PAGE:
Antonio Sicat v. Jefferson Sessions

FILED NOT FOR PUBLICATION MAY 10 2018 UNITED STATES COURT OF APPEALS MOLLY C. DWYER, CLERK U.S. COURT OF APPEALS FOR THE NINTH CIRCUIT ANTONIO PATIO SICAT, No. 16-73690 Petitioner, Agency No. A076-686-405 v. MEMORANDUM* JEFFERSON B. SESSIONS III, Attorney General, Respondent. On Petition for Review of an Order of the Board of Immigration Appeals Argued and Submitted March 14, 2018 San Francisco, California Before: BERZON and BEA, Circuit Judges, and BERG,** District Judge. Antonio Sicat, a 50-year-old native and citizen of the Philippines, was ordered removed in absentia by an immigration judge (IJ) in March 2016. The IJ denied Sicat’s motion to reopen his removal proceedings and to rescind the order * This disposition is not appropriate for publication and is not precedent except as provided by Ninth Circuit Rule 36-3. ** The Honorable Terrence Berg, United States District Judge for the Eastern District of Michigan, sitting by designation. of removal, and the Board of Immigration Appeals (BIA) affirmed. We hold the BIA and IJ abused their discretion in denying Sicat’s motion,1 GRANT the petition for review, and REMAND with instructions for the IJ to hold an evidentiary hearing on the motion to reopen. 1. Sicat moved to reopen his removal proceedings on the ground that he never received notice of the hearing. See 8 U.S.C. § 1229a(b)(5)(C)(ii); 8 C.F.R. § 1003.23(b)(4)(ii). When the immigration court sends a hearing notice by regular mail, there is only a “slight” or “weak[]” presumption that the notice was delivered to the recipient. See Sembiring v. Gonzales, 499 F.3d 981, 987 (9th Cir. 2007); Matter of M-R-A-, 24 I. & N. Dec. 665, 673 (BIA 2008). “Where a petitioner actually initiates a proceeding to obtain a benefit, appears at an earlier hearing, and has no motive to avoid the hearing, a sworn affidavit . . . that neither she nor a responsible party residing at her address received the notice should ordinarily be sufficient to rebut the presumption of delivery . . . .” Salta v. INS, 314 F.3d 1076, 1079 (9th Cir. 2002). In making that determination, the IJ may consider, among other things, the affidavits of the petitioner and her family members; a petitioner’s prior applications and current 1 We review the decisions of both the BIA and IJ when the BIA relies in part on the IJ’s reasoning. Budiono v. Lynch, 837 F.3d 1042, 1046 (9th Cir. 2016). 2 statutory eligibility for relief, which may be evidence of her motive to appear at (or avoid) a hearing; and a petitioner’s “previous attendance at Immigration Court hearings.” Matter of M-R-A-, 24 I. & N. Dec. at 674. Sicat submitted affidavits from himself, his wife, and his adult daughter that no one at his address received a hearing notice from the immigration court. Sicat had previously pursued, intended to pursue further, and actually did pursue further, adjustment of status based on his marriage to a United States citizen, though at the time of his hearing he lacked the approved family visa petition ...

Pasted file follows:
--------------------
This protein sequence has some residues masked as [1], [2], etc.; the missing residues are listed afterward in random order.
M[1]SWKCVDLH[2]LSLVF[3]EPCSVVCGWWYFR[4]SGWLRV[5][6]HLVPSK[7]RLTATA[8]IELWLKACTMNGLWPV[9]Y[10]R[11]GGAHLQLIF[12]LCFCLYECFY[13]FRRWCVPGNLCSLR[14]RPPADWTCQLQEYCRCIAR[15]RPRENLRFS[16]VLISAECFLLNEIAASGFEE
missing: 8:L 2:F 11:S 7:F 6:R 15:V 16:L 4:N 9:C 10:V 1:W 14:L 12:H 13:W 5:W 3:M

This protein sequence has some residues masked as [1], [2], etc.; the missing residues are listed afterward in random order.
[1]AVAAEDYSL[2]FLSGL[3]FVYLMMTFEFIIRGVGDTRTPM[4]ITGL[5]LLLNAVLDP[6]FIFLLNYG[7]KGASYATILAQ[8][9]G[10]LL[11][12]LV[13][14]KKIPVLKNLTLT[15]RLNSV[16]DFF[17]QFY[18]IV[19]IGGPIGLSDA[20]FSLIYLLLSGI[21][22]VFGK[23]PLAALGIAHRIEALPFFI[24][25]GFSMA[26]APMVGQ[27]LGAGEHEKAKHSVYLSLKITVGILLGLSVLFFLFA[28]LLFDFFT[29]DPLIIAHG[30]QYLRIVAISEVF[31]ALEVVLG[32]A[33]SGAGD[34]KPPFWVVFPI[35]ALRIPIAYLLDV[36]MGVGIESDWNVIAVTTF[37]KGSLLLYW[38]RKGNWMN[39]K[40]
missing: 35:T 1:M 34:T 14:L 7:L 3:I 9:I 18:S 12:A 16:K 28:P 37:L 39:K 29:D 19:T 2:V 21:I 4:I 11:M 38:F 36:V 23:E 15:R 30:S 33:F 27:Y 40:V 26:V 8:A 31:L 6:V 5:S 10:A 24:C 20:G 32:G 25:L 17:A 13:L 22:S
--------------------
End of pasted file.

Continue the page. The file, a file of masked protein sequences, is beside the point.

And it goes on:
Original document
Source: All recent Immigration Decisions In All the U.S. Courts of Appeals